Wednesday, 3 December 2008

Childhood Friends: Flea Proof Girl

Flea Proof Girl had several disabilities like club feet and bowed legs as well as other, more private, physical ailments about which we were never completely sure. But she also had a shining spirit and an incredibly positive attitude in the face of relentless teasing and bullying at school. Her main tormenters were boys who would pretend to be horrified if she touched them. They would run away from her, yelling "Flea proof! Flea proof!" to counteract the cooties they allegedly feared catching. But it was just meanness, pure and simple, that motivated them.

Flea Proof Girl made a point of chasing the boys as best she could, threatening to touch them, but always with a smile and a laugh. I still marvel at her resilience. But who knows how much she cried at home? How much support and advice did her parents have to give her to get through each school day?

Despite her disabilities, Flea Proof Girl could jump rope like nobody's business. She whupped me regularly in skipping rope contests. I learned from her that disabled people need no condescension from anyone. I competed against her as hard as I could. And I was genuinely glad when she won.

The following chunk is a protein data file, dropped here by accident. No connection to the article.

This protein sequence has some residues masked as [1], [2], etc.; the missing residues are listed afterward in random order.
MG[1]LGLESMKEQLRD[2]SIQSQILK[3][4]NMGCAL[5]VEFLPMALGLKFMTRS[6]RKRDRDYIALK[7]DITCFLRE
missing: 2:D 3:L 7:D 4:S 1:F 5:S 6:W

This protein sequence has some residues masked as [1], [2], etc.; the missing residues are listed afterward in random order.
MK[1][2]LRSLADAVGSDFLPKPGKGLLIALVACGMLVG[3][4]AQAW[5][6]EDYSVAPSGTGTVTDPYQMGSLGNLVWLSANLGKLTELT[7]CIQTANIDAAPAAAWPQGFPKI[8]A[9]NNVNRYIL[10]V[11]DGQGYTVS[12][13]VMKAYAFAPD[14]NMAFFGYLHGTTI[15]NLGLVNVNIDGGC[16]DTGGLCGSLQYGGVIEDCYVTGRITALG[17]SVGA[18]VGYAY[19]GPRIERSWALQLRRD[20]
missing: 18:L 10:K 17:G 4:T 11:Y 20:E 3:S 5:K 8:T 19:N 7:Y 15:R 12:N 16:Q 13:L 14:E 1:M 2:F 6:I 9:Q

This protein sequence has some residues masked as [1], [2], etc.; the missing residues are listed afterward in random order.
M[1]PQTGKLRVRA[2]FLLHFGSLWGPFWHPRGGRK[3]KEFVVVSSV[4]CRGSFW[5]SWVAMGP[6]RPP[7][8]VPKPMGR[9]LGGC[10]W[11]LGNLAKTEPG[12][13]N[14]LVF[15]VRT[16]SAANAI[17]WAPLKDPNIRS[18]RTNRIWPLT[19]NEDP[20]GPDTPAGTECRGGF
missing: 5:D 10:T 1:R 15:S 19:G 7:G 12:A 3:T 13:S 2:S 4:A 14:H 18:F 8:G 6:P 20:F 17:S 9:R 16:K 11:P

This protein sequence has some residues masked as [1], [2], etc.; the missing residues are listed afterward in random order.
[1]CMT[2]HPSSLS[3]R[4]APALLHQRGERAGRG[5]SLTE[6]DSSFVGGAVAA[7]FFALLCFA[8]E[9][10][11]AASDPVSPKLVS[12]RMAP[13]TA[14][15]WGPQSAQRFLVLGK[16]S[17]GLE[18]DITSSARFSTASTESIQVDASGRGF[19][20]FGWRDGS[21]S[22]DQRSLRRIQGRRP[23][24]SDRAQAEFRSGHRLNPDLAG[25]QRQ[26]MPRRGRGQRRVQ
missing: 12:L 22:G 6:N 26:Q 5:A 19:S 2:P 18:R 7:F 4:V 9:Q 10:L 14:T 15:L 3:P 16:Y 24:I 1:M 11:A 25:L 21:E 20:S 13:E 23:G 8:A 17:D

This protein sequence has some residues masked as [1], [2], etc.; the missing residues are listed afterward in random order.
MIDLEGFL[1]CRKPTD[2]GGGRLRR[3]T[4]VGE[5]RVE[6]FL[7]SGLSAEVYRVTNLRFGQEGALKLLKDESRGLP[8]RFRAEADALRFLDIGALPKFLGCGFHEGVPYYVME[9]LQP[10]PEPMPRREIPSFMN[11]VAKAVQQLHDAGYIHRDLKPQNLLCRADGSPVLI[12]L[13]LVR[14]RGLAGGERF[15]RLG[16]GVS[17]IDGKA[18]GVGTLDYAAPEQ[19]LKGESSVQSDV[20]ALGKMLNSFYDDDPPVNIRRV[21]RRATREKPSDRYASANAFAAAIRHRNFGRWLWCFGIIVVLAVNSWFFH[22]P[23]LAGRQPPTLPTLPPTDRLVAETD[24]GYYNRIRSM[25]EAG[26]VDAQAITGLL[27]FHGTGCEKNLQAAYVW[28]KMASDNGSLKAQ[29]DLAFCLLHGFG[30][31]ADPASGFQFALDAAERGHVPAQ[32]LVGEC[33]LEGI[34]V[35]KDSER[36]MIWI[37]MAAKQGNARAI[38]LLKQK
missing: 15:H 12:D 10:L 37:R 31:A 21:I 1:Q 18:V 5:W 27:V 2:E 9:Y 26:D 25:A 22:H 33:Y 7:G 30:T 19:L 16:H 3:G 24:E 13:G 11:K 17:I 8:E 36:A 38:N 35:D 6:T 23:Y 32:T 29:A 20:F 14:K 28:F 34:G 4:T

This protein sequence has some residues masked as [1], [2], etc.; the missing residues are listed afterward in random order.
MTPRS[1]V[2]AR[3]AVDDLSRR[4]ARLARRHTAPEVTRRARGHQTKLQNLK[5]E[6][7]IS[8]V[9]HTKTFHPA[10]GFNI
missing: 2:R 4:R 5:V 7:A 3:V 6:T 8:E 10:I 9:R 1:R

Flea Proof Girl died of medical complications when she was ten: a short life, but a life that touched many, I'm sure.


Hermesmerized© the duchessofH said...

There was a girl in my elementary school who had "cooties." I don't know why she was singled out for this ostracism? It may have been because her family was poor. Everyone ran around at recess, touching each other; shouting "you have Byer's cooties.
I can't image how this affected her life?

I have my own personal shame, and story I told my son over his elementary school years, in hopes he would be more evolved than I was.
There was a poor family who lived on the edge of town. The talk was they had bedbugs. That was a rumour enough to ensure that the kids in that family remained friendless and unwelcome in most of our classmates homes.
I gave away a winter coat that I hated; because it had an itchy collar, to one of the younger girls in this family. Margaret, was so happy and grateful, and happily wore that coat to school every day.
She was so happy, and in love with this coat, that I wanted it back. Her mother marched over to my house and handed it back to me.
I was so ashamed of myself; to this day I can't even remember where that coat ended up.
I told this story to my son when he was seven years old, and one of his classmates was being ostracized. I'm so proud that he stepped up and defended, and befriended his classmate. He told me he thought about my story of Margaret, and the Byer's girl with the cooties.
It made me think of the Stephen Sondheim song from, Into The Woods; Children Will Listen.

Anonymous said...

This is such a touching story you shared. I truly believe with all my heart that children with disabilities are the most special of people. They are the people that are closest to God because they are able to feel and teach people about life more so than any doctor or professor or scientist ever could. May this little girl you mention rest in peace.